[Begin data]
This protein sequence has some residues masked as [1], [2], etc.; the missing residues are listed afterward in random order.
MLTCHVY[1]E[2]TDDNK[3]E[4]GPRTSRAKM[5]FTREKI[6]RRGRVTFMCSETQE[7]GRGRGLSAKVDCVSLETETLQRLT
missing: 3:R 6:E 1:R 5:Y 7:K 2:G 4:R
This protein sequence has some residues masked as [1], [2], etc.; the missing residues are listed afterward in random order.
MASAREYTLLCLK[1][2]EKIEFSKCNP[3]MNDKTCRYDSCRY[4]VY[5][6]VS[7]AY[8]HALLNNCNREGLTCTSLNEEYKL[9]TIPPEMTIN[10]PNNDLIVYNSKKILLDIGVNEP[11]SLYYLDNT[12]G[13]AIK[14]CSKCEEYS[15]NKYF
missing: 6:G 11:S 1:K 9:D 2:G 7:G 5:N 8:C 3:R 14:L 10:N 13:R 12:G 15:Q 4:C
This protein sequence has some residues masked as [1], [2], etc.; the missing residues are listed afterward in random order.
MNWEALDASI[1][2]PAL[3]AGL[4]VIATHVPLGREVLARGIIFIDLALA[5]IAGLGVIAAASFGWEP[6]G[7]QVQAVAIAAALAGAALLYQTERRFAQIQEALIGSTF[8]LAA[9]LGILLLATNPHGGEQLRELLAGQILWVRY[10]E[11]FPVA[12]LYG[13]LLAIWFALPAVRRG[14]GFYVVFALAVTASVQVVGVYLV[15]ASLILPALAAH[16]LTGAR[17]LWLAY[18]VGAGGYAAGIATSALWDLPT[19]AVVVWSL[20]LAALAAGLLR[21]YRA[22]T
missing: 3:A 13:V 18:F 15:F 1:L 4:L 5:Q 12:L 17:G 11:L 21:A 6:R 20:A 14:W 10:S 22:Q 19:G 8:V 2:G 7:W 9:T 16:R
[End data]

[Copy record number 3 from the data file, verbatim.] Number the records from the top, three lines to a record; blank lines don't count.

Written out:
This protein sequence has some residues masked as [1], [2], etc.; the missing residues are listed afterward in random order.
MNWEALDASI[1][2]PAL[3]AGL[4]VIATHVPLGREVLARGIIFIDLALA[5]IAGLGVIAAASFGWEP[6]G[7]QVQAVAIAAALAGAALLYQTERRFAQIQEALIGSTF[8]LAA[9]LGILLLATNPHGGEQLRELLAGQILWVRY[10]E[11]FPVA[12]LYG[13]LLAIWFALPAVRRG[14]GFYVVFALAVTASVQVVGVYLV[15]ASLILPALAAH[16]LTGAR[17]LWLAY[18]VGAGGYAAGIATSALWDLPT[19]AVVVWSL[20]LAALAAGLLR[21]YRA[22]T
missing: 3:A 13:V 18:F 15:F 1:L 4:L 5:Q 12:L 17:G 11:L 21:A 6:R 20:A 14:W 10:S 22:Q 19:G 8:V 2:G 7:W 9:T 16:R